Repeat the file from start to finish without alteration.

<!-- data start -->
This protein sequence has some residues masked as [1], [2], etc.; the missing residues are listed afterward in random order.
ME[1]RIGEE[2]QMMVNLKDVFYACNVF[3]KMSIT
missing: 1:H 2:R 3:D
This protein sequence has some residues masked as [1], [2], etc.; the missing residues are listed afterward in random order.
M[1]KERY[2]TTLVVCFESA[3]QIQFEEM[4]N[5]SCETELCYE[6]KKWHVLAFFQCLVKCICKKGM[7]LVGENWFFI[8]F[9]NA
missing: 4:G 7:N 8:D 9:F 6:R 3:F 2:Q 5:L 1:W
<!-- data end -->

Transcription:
This protein sequence has some residues masked as [1], [2], etc.; the missing residues are listed afterward in random order.
ME[1]RIGEE[2]QMMVNLKDVFYACNVF[3]KMSIT
missing: 1:H 2:R 3:D
This protein sequence has some residues masked as [1], [2], etc.; the missing residues are listed afterward in random order.
M[1]KERY[2]TTLVVCFESA[3]QIQFEEM[4]N[5]SCETELCYE[6]KKWHVLAFFQCLVKCICKKGM[7]LVGENWFFI[8]F[9]NA
missing: 4:G 7:N 8:D 9:F 6:R 3:F 2:Q 5:L 1:W